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3 plead guilty in Chinese spy case

Relatives of a convicted Downey engineer admit their roles in a military data conspiracy.

June 05, 2007|David Haldane | Times Staff Writer

The brother, sister-in-law and nephew of a Chinese American engineer who was convicted last month of conspiring to pass information about U.S. naval technology to China pleaded guilty Monday to charges stemming from the same case.

Tai Mak, 57, pleaded guilty in U.S. District Court in Santa Ana to violating export-control laws. His wife, Fuk Heung Li, 49, pleaded guilty to aiding and abetting the violation of those laws.

Their son, Billy Yui Mak, 26, pleaded guilty Friday to the same charge as his mother. All three live in Alhambra.

Chi Mak, 66, of Downey, was found guilty May 10 after a six-week trial of acting as an unregistered agent for China, lying to the FBI, conspiracy to violate export-control laws and attempting to violate export-control laws.

The trial of Chi Mak's wife, Rebecca Laiwah Chiu, 63, is scheduled to begin today.

Chi Mak, a naturalized U.S. citizen, worked at Anaheim-based Power Paragon Inc., a firm with many Navy contracts. The FBI kept him under surveillance for 18 months using cameras, wiretaps and microphones hidden in his car and work cubicle.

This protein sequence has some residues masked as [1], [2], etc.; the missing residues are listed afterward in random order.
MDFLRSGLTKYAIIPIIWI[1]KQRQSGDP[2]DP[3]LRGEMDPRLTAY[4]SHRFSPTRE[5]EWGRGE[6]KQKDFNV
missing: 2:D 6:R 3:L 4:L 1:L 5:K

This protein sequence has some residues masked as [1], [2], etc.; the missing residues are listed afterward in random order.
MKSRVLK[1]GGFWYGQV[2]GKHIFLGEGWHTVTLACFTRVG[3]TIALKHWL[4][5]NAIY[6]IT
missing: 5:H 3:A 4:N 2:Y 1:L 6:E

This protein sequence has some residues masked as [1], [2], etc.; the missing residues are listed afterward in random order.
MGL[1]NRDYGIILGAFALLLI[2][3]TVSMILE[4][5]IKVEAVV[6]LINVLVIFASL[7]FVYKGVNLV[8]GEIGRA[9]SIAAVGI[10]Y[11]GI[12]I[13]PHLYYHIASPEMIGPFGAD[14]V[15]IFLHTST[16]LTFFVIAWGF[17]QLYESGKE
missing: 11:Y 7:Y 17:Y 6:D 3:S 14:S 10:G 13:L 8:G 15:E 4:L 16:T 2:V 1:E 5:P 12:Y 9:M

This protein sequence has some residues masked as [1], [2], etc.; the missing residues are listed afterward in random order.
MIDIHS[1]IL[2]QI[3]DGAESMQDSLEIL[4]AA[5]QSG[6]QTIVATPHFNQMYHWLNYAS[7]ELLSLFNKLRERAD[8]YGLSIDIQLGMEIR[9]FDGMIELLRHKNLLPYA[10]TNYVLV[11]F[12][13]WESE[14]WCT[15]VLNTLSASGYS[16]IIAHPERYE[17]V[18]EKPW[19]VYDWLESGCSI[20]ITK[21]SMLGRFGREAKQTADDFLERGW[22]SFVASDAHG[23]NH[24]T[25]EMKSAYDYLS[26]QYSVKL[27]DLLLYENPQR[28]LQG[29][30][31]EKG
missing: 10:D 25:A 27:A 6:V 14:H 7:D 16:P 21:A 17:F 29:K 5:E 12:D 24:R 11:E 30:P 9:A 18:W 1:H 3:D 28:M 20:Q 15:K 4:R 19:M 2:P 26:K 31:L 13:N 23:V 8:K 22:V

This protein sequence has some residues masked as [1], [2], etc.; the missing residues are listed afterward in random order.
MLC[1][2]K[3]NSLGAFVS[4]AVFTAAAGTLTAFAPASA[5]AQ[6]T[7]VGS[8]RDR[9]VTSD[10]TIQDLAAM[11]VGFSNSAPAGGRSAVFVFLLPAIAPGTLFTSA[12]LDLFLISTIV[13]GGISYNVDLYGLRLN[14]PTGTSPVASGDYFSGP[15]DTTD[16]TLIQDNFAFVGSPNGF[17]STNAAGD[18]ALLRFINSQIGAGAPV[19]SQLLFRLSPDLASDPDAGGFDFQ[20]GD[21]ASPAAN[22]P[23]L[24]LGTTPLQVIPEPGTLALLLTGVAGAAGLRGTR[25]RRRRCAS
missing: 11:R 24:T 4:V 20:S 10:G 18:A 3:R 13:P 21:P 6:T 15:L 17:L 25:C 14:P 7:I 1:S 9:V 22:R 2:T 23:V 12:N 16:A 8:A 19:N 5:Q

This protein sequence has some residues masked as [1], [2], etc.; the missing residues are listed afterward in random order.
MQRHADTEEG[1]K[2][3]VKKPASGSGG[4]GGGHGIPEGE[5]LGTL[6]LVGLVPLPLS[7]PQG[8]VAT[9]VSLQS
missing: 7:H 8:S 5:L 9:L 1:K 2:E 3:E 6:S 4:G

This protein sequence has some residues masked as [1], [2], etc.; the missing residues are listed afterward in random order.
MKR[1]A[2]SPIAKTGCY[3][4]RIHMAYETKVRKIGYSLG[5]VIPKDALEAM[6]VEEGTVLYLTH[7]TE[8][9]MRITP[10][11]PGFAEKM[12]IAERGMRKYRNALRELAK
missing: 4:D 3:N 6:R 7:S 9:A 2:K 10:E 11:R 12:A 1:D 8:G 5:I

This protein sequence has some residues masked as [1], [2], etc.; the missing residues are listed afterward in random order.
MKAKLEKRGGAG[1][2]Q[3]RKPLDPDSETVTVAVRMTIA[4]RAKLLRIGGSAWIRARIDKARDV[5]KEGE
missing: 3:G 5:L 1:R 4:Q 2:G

He was accused of transferring unclassified data onto three encrypted disks, which prosecutors described as sensitive and embargoed from China. Mak's brother and sister-in-law were arrested Oct. 28, 2005, just before boarding a plane to China with the disks.

The material included information on an electric propulsion system for warships, a solid-state power switch for ships and the future of power electronics.

During the trial, Chi Mak contended that the information, which he thought was in the public domain, was intended for friends in China interested in consumer electronics. Prosecutors said that one of the men was his contact with Chinese intelligence.

Prosecutors said Chi Mak was a sleeper agent who began preparing for his U.S. assignment in the 1960s, when he moved from China to Hong Kong, then a British colony. Federal agents said he admitted sending military-related documents to China, and they found thousands of pages of the files in his home.

Tai Mak and his wife are scheduled for sentencing Oct. 1. Their son is set for sentencing Sept. 24. Chi Mak, who prosecutors say could face up to 45 years in prison, is scheduled to be sentenced Sept. 10.

david.haldane@latimes.com

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